Buying, Renovating And Flipping A Property In The Philippines For Profit

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Great documentary Tovic....., JGF....anyway to take this as a stand alone post for reference? This should be a must read!

Edited by scott h
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Sure, post some photos.  Love to see them.

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Great documentary Tovic....., JGF....anyway to take this as a stand alone post for reference? This should be a must read!

 

Thanks Scott, I know when I was looking for information before I headed into the process real information was pretty thin on the ground. So I figured it was worth sharing what our experiences were.

 

Sure, post some photos.  Love to see them.

 

No worries, it's bucketing down with rain here at the moment but I'll get some over the weekend and put them up.

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:thumbsup: :thumbsup: :thumbsup:

I know when I was looking for information before I headed into the process real information was pretty thin on the ground.
I'm not into flipping properties myself, but when I researched buying one for my OWN use, I found these, which some flippers use:  

http://www.lamudi.com.ph/journal/guide-buying-foreclosed-properties/  (Foreclosed Guide)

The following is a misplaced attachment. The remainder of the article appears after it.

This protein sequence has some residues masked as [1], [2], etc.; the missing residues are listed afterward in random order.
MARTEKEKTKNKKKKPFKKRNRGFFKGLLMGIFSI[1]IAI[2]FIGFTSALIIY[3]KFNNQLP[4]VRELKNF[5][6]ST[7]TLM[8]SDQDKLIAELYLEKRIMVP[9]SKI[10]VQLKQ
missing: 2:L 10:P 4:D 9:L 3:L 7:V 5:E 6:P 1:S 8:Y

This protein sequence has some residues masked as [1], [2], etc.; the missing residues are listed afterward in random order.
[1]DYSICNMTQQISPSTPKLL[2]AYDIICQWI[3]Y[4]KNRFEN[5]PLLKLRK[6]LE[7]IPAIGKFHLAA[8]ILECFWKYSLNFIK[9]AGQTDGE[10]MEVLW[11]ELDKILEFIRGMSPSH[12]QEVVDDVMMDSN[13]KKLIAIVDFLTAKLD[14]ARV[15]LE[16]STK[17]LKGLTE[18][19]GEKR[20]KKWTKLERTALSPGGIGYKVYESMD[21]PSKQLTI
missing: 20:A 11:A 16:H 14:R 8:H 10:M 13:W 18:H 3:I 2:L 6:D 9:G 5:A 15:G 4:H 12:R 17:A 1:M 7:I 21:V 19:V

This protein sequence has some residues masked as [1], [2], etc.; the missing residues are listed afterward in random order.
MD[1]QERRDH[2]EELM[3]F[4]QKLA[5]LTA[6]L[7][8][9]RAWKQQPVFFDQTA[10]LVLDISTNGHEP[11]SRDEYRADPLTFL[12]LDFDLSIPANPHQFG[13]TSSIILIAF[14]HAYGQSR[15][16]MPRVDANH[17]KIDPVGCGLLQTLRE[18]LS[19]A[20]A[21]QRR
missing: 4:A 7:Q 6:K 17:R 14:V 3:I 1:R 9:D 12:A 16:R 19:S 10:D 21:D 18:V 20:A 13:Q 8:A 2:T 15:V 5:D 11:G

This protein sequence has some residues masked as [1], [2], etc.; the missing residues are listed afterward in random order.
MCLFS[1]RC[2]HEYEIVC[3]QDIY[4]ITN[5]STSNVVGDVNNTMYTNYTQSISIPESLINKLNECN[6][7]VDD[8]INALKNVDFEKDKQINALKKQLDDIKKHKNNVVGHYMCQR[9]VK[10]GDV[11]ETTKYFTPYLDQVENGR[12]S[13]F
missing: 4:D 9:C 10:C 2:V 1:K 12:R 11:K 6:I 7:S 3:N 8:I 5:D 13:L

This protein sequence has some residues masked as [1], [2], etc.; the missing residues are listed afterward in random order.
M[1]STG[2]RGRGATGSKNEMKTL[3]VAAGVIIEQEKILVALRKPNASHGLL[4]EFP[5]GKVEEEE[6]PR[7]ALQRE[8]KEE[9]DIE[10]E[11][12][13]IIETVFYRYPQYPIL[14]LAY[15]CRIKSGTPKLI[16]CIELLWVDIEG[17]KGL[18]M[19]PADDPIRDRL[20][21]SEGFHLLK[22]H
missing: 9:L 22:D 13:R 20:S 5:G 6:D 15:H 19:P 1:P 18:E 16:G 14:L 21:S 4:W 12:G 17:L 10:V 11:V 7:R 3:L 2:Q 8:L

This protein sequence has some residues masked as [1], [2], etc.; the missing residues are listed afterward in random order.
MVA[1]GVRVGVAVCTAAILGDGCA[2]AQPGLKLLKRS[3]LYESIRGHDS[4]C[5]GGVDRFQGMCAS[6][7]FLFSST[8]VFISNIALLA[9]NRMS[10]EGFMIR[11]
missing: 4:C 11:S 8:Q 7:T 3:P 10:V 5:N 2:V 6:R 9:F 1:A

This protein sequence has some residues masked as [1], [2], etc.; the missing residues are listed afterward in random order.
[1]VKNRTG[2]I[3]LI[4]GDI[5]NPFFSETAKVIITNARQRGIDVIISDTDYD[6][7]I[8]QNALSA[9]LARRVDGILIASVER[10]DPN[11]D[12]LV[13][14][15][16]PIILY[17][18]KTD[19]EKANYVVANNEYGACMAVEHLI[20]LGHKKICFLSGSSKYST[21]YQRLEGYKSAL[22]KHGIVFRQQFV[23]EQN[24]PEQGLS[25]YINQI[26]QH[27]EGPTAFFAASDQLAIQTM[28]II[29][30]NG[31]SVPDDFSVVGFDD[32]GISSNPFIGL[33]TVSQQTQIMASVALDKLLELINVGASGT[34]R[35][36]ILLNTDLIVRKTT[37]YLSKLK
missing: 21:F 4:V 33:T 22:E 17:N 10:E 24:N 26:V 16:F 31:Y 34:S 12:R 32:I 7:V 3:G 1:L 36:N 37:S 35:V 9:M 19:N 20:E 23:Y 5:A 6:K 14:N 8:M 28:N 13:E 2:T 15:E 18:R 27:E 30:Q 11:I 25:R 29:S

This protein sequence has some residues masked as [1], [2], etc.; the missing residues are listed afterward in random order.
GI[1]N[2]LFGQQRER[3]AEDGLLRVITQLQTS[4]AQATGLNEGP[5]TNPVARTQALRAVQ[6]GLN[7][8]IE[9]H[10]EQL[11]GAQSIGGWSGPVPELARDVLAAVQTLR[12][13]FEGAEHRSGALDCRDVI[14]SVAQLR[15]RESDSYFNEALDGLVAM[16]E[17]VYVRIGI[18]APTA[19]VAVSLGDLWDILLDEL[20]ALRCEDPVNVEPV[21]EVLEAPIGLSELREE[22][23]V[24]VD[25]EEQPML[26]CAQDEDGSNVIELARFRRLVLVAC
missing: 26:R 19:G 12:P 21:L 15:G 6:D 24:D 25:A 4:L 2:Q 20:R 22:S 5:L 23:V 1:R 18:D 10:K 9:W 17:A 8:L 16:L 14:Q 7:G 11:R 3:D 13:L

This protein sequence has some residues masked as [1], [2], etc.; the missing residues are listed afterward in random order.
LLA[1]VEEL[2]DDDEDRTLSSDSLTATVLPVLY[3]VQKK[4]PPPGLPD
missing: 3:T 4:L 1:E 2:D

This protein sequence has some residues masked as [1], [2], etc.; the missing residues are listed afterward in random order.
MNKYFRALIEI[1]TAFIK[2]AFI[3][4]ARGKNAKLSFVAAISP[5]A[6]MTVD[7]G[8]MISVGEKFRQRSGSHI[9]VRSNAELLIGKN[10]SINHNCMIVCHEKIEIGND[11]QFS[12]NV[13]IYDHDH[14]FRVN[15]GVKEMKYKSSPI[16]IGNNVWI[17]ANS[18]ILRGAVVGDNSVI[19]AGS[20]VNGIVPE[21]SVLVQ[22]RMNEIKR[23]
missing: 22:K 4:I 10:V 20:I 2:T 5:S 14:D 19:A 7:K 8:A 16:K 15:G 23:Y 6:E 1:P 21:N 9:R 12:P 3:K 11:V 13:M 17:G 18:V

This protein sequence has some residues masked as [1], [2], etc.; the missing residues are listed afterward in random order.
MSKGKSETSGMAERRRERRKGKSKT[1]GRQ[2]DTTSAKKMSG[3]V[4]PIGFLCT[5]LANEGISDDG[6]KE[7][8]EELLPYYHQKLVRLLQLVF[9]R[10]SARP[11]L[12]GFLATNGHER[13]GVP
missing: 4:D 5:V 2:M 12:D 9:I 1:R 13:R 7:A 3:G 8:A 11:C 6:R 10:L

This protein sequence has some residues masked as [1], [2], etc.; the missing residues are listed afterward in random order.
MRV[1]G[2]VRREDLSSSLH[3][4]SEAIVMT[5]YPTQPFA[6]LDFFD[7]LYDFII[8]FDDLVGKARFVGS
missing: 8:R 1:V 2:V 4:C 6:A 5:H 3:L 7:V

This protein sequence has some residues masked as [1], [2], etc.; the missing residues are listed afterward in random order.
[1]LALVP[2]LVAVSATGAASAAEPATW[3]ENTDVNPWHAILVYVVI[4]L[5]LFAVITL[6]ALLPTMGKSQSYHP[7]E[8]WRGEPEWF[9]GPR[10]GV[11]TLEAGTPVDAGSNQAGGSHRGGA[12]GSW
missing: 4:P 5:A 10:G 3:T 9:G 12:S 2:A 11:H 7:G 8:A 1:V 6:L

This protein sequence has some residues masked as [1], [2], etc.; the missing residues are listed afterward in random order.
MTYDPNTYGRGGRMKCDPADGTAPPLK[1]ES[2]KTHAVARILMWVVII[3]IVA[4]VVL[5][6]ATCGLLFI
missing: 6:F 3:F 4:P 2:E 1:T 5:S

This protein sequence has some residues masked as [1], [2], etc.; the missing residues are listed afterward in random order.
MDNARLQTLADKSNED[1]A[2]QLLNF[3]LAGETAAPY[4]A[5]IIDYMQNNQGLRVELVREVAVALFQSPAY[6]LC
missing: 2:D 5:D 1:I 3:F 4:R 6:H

http://www.foreclosurephilippines.com/  (Different things.)

 

NOTE!   If buying Foreclosed, it can be bought back by others within a year for a STATIC price UNDEPENDING of if the buyer have improved much   :th_unfair:    I don't know what happen if the buyer have cut down forest in between  :)

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:thumbsup: :thumbsup: :thumbsup:

 

 

I know when I was looking for information before I headed into the process real information was pretty thin on the ground.
I'm not into flipping properties myself, but when I researched buying one for my OWN use, I found these, which some flippers use:  

http://www.lamudi.com.ph/journal/guide-buying-foreclosed-properties/  (Foreclosed Guide)

http://www.foreclosurephilippines.com/  (Different things.)

 

NOTE!   If buying Foreclosed, it can be bought back by others within a year for a STATIC price UNDEPENDING of if the buyer have improved much   :th_unfair:    I don't know what happen if the buyer have cut down forest in between  :)

 

I wasn't comfortable with buying newly foreclosed for the exact reason you highlight. Another important thing that I forgot to mention in my post relates to Tax Dec property that you plan to title (one of the reasons I said to stay away from TD). If you take a Tax Dec property and buy it, then put it onto a new title that title can still be called into question by pretty much anyone. There are many cases of multiple people paying the BIR taxes on a particular piece of Tax Dec land then selling it to an unwitting buyer. When these cases come to court the buyer *usually* wins in the end but the costs of the court case and the time involved make it pretty risky.